Tuesday, February 12, 2013

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Casting Coup Month: Barry Lyndon

Best Director - Stanley Kubrick
Best Adapted Screenplay - Stanley Kubrick
Best Cinematography - John Alcott (WON)
Best Art Direction-Set Decoration - Ken Adam/Roy Walker/Vernon Dixon (WON)
Best Costume Design - Ulla-Britt Soderlund/Milena Canonero (WON)

My last Retrospective was a direct result of Barry Lyndon. Last May, my place of employment -- the ArcLight Hollywood, home to the world-famous Cinerama Dome -- was snubbed for the releases of The Avengers and Dark Shadows. With this two-week drought, we brought out the big guns: classic films screening in our biggest theater: Doctor Zhivago (missed it), 2001: A Space Odyssey (missed it), Gone with the Wind, The Shining, a lot of others...and this. I caught Barry Lyndon with a friend after we screened Gone with the Wind, which was really quite risky considering one's three hours and the other four. But it mattered not: while I already was firmly in the Gone with the Wind, I found another great love in Barry Lyndon.

The story follows Redmond Barry, orphaned as a lad, raised by his adoring mother. A sensitive, passionate Irishman, he falls in love with his cousin and is heartbroken when she is betrothed to an English officer. Having been fooled into believing he killed the man in a duel, Barry escapes and becomes involved in some famous European wars, eventually joining the Prussian army and becoming a spy. But the man he's sent to spy on is a fellow Irish expatriate who had to fake his way through, so the two partner together and travel the continent as professional gamblers. Barry falls for the already-married Lady Lyndon, whose much older husband dies, leaving an opportunity for the ambitious young man to wed and tale the name of Lord Lyndon. End Part One. Part Two concerns his social climbing and relationship with his wife and stepson. But I sha'n't spoil.

The film is from 1975, a year that boasts one of the greatest Best Picture lineups in history. It's saying a lot that One Flew Over the Cuckoo's Nest, one of those great classic films that has been on every best-of list since it first opened, is the least of the bunch (it won, of course) -- besides Lyndon, the nominees were Jaws (remember?), Nashville and Dog Day Afternoon. Up for seven Oscars, its only wins came in the Craft Categories.

On the surface, of course, Barry Lyndon looks to be Oscar-bait: period piece, epic scope, based on a literary classic. But this is Kubrick we're talking about. It's certainly one of the more sedate films he's ever made, but that doesn't mean it's lacking visually or dramatically. It's beautiful to look at, yes, but also positively engrossing. My friend tells me I can't rank Kubrick films until I see 2001, but as of now, this might be tied with Lolita as my favorite.

Much of it, too, has to do with the wonderful, once-in-a-lifetime cast he's assembled. Only in 1975 could you have American Ryan O'Neal and German Marisa Berenson leading an English costume drama. Surrounding them are gret character actors such as Andre Morell, Frank Middlemass and Murray Melvin. And, of course, Michael Hordern narrates in a dry, ironic tone throughout.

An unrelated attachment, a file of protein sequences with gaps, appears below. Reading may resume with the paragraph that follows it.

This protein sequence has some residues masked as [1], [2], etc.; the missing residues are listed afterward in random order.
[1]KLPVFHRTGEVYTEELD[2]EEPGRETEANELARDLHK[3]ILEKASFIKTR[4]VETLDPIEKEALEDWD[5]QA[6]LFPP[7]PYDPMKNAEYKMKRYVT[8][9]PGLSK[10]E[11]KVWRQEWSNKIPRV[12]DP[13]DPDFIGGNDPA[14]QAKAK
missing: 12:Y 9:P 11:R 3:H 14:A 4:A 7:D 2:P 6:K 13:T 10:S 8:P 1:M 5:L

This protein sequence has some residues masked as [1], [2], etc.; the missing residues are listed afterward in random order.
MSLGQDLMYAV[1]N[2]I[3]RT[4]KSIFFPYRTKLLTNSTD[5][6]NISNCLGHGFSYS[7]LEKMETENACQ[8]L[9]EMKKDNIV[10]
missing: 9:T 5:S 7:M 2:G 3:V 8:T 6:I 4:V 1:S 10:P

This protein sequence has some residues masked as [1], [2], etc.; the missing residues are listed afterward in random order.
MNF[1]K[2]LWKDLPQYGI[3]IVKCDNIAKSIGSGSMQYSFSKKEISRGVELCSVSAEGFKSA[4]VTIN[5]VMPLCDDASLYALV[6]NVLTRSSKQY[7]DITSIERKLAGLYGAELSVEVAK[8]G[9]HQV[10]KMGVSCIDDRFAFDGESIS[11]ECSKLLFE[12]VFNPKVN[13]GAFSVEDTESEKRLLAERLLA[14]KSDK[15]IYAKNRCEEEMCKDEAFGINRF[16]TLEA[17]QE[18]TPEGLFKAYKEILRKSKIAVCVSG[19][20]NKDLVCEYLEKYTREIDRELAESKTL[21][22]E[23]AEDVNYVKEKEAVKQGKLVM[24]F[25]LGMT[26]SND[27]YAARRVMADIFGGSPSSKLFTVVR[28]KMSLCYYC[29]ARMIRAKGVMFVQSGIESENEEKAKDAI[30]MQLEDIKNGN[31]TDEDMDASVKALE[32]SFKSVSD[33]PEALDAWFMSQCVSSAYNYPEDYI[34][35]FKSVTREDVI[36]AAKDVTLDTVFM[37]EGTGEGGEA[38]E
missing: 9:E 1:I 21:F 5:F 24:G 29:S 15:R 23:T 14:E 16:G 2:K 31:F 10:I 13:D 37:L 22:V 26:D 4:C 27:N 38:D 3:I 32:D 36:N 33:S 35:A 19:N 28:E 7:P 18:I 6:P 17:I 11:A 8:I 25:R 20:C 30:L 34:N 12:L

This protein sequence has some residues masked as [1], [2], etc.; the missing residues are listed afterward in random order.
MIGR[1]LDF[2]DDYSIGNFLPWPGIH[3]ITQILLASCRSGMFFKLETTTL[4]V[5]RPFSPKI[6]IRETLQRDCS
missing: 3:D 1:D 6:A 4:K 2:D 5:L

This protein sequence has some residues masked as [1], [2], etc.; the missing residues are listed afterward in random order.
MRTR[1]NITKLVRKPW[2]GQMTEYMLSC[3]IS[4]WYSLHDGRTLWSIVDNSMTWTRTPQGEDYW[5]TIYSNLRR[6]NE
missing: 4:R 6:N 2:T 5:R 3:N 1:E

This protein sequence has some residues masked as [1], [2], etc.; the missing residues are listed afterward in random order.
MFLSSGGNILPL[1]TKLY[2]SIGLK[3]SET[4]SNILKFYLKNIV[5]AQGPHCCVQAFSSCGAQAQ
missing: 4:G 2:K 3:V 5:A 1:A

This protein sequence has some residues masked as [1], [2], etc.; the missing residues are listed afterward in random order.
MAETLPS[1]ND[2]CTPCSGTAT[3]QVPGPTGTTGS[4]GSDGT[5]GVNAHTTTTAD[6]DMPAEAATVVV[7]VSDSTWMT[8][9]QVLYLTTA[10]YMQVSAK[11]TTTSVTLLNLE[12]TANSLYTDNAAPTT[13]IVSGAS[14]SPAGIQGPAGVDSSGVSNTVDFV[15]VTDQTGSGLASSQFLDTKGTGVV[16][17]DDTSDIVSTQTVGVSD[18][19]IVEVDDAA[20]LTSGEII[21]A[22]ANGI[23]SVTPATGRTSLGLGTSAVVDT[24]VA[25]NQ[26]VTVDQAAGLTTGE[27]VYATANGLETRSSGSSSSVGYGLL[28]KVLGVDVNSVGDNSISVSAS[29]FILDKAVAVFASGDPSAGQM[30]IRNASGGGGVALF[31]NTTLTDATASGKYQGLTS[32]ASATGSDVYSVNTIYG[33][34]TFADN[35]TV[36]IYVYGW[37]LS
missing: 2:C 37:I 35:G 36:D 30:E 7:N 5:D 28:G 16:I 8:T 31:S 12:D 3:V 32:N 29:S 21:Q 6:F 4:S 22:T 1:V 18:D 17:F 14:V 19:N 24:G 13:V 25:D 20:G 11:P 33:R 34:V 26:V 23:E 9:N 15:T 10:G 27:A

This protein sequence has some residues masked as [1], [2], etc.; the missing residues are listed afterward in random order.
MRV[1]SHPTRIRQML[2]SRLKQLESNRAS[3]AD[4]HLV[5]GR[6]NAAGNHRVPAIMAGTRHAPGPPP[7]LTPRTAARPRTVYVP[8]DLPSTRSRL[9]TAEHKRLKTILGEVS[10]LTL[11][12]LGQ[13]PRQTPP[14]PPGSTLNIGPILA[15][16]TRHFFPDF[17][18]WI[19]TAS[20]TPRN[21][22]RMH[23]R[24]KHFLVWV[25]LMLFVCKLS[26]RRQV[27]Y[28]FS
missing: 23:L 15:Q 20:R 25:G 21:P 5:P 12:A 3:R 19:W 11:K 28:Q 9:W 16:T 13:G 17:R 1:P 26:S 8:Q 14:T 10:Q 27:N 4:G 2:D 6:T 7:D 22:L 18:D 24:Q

And only in 2013 could you have the Silver Screening Room replacing them with this group:

in the order of their appearance

Who is She: Barry's cousin, she teases him before turning down his proposal in favor of an English captain.

Originally played by:
Gay Hamilton (The Duellists, The Day Santa Claus Cried)

My Choice:
Sophie McShera ("Waterloo Road", "Downton Abbey")
My favorite character on "Downton Abbey"...when I watch it, I mean. I'm still on Episode 5, Season 1. But still, I like McShera, and she's quite a dish in real life.

Who is He: The snobbish English captain engaged to Nora. He fakes his death at the hand of Redmond Barry so that the boy will flee the county and leave the way clear to Nora.

Originally played by:
 Leonard Rossiter (2001: A Space Odyssey, Oliver!)

My Choice:
Benedict Cumberbatch (Starter for 10, Tinker Tailor Soldier Spy)
He's just got the kind of upper-class-looking face you want to punch, right? And how quickly we forget his shenanigans in Atonement! Great actor, though.

Who is He: An old family friend of the Barrys. He knows that Quin faked his death, and tells Barry this when the two meet up later on in the army. Killed in battle.

Originally played by:
 Godfrey Quigley (Get Carter, Educating Rita)

My Choice: Golden Globe Nominee for Best Actor - Musical/Comedy (The Snapper)
Colm Meaney (The Damned United, Get Him to the Greek)
Well, really, the role of the warm, burly captain had to be between him and Brendan Gleeson, right? In the end, I went with Meaney, since there's a certain wisdom in his eyes. Besides, I have other plans for Gleeson...

Who is He: A highwayman who robs Barry on his way to Dublin.

Originally played by:
Arthur O'Sullivan (Ryan's Daughter, The Iguana with the Tongue of Fire)

My Choice: BAFTA Award Nominee for Best Supporting Actor (In Bruges), Golden Globe Nominee for Best Actor - Musical/Comedy (In Bruges, The Guard)
Brendan Gleeson (Safe House, The Raven)
Here are my other plans for Gleeson: this role. And it's because Gleeson has such a remarkably mischievous bent to him, too.

Who is She: A German farmer's wife whose husband is away in the war. Barry comes upon her in his wanderings and stays with her for a bit. In the way you think I mean. If you get what I mean.

Originally played by:
Diana Koerner

My Choice:
Jessica Boehrs  (EuroTrip, They Know)